Photograph copyright Girl Scouts of the USA, all rights reserved
Almost 80 percent of female business owners, 70 percent of female legislators, and all female astronauts used to be Girl Scouts. That’s fairly compelling evidence that scouting teaches young women to dream big. Want more? Consider Morgan Coffey, a junior at Oglethorpe University.
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When Coffey was sixteen, the Dunwoody teen earned her Girl Scout Gold Award (equivalent to the boys’ Eagle Scout) by launching two programs for victims of domestic violence. She discovered that when these women enter hospitals or shelters, their clothing is often confiscated as evidence. That leaves them with nothing to wear when they depart. Coffey launched a project called “Change in a Bag” to provide complete outfits in plastic bags. She also produced brochures with contact information for various community resources. Those two programs grew into a full-scale nonprofit organization, Stronghold Atlanta, which has helped more than 10,000 women in the metro area. Skeptics told her she couldn’t change the world, Coffey said. Her reply? “Watch me.” strongholdatlanta.org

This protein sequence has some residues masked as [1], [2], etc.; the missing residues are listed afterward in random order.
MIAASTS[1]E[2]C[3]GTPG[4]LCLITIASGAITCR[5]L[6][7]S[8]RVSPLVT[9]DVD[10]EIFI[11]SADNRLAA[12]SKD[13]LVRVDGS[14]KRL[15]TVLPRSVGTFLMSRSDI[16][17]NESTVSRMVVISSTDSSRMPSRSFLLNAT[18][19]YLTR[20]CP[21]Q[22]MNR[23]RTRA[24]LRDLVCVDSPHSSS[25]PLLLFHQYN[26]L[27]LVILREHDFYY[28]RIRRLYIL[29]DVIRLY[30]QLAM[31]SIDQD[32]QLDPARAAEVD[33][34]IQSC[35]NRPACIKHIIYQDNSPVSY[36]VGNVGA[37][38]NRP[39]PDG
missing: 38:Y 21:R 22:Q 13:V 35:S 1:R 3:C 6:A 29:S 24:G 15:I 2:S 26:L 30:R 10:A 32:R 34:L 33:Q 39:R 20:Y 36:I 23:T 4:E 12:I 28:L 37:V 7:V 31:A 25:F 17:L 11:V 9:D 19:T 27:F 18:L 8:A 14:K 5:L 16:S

*ONLINE EXTRA FOR AN ARTICLE THAT RAN IN OUR JANUARY 2012 ISSUE
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